On something like Mike Oldfield's Guitars (Track 2 was the reference track) the strength of the mids and lows on the Arcam really brought out the track and it seeemed to have more energy than the Creek did. The Creek & Arcam had similar levels of detail on this track and it was possible to determine when Mike was sliding his hands up and down on the strings and other little nuances on both of them. The guitar was more RAW on the Creek and edgy - and somewhat smoothed over on the Arcam. That is in fact how i would describe the Arcam's high end - smoothed over almost... dull in comparison to the Creek which will render a bright recording, well, painfully sharp in some cases - Such as The Lonely Shepard (Zamfir) off the Kill Bill 1 Soundtrack.
The PRAT of the Arcam felt worse than that of the Creek - but the bass, for my speakers were are generally bass shy, was a nice addition. During vocal and Classical pieces it was easier to place instruments on the Creek than the Arcam. Creek's soundstage once again being wider than that of the competing player, Arcam in this instance. Especially during vocal pieces like Evanescence 'My Immortal' or other tracks on that disc the vocalist is almost brought too far forward, at the expense of the rest of the band and the background detail. However, in that specific track, the Arcam was better able to detail a male vocal which creeps into the background - better than the Creek was able too - this is not really a surprise (and it still is there on the Creek) just a little more obvious - possibly because of the lower frequency/midrange emphasis of the Arcam.
Rock music generally favored the Arcam and the Arcam seemed more forgiving with poor recordings than the Creek. This how may ever be due to the Arcam's seemingly weaker upper frequency range handling, therefore poorer quality CDs don't seem 'bright' like they do on the Creek.
CD Text is a nice feature on the Arcam and I appreciate that it can read copy protected & burnt cd's reliably unlike the Creek CD50mki. (the mkii version resolves these issues but the mki is not upgradeable to the mkii) However, the lack of upper frequency detail bothers me with the Arcam and a friend of mine who has a current generation Arcam 82 has commented similarily on their upper end characteristics. If the 93 resolves this issue can someone please post it or refer me to an article detailing this? For if it does, the Arcam 73t may be worth considering as it is upgradeable to the 93t.
Overall on the Arcam. I feel that the smaller soundstage and reduction in imaging for the increased focus on midrange and bass may be too much of a compromise. I am trying, a futile effort it seems, to find a player which renders the full spectrum of sound well. One person commented that 'You can always add bass' and (excluding super-tweeters) can't add the high end. Sibiliance is more noticiable on the Creek than the Arcam - something we did not notice until we heard the Arcam. It makes sense, due to the Arcam focusing less on top end and more on the mid/low end as opposed to the Creek. The music itself built energy a bit better on the Arcam than the Creek BUT the actual WORDS sung were a bit smoothed over in comparison to the Creek and, to me, lost a bit of the intimate detail and tiny changes in pitch and inflection as a singer works though an emotional piece.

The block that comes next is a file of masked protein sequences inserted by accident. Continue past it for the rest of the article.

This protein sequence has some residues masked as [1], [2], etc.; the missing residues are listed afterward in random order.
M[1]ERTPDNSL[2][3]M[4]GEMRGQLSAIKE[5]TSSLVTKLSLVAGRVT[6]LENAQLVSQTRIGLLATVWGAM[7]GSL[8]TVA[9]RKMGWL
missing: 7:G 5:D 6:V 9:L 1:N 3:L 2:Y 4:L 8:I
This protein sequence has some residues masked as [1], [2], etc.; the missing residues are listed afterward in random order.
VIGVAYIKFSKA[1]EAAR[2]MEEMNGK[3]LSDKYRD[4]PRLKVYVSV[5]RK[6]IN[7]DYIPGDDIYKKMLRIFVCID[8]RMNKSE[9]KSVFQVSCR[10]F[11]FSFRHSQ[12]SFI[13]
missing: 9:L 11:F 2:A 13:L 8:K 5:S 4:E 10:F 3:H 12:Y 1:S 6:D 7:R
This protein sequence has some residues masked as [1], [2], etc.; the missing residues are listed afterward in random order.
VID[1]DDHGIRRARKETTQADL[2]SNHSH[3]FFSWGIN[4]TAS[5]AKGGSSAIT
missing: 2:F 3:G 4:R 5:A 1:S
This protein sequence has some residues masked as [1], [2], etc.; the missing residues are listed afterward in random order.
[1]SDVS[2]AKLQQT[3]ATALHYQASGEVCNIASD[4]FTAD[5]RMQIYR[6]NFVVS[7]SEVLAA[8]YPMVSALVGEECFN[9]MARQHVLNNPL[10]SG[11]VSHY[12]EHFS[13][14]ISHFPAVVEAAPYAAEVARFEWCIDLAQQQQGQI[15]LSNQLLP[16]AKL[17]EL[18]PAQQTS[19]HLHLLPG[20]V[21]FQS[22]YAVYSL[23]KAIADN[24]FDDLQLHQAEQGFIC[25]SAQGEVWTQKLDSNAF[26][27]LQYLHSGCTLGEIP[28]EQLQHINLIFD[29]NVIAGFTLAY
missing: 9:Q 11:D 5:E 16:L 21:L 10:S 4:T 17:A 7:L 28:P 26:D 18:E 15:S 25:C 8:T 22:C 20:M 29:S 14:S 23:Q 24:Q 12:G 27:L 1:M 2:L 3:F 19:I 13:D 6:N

In a really bright system I think that the Arcam would be a wonderful player and suspect it would be a very good transport, good midrange - great bass, but at the expense of upper frequency response. Advantage Creek.... by a nose. It really is a preference thing and half of the people I had over yesterday preferred the Arcam and half the Creek. So it really is a matter of taste. A very good player though, and a must audition in the 1-2k price range.
A note on the Cary 308. I received the Cary 308 on Friday and it is essentially down to the Cary 308 and the Creek CD50mki. The Arcam sounds more like the Cary than the Creek, which surprised me a bit. However, the Cary does not sacrifice the upper frequency range like the Arcam does. The Cary's presentation is radically different, very in your face and sucks you into the music while the Creek kind of removes you from the music so you can evaluate the piece as a whole.
One friend described the Creek as "nice raw" and the Cary as "nice lush". This is pretty accurate and I am having a HELL of a time choosing between these two, and we spent almost all day with the Cary yesterday (and the Arcam too) and I am no closer to making my decision lol.
More updates to come, if you have any questions please let me know :) I hope you enjoy these posts as much as I enjoy writing them :) As allways YMMV
- Nathan Klassen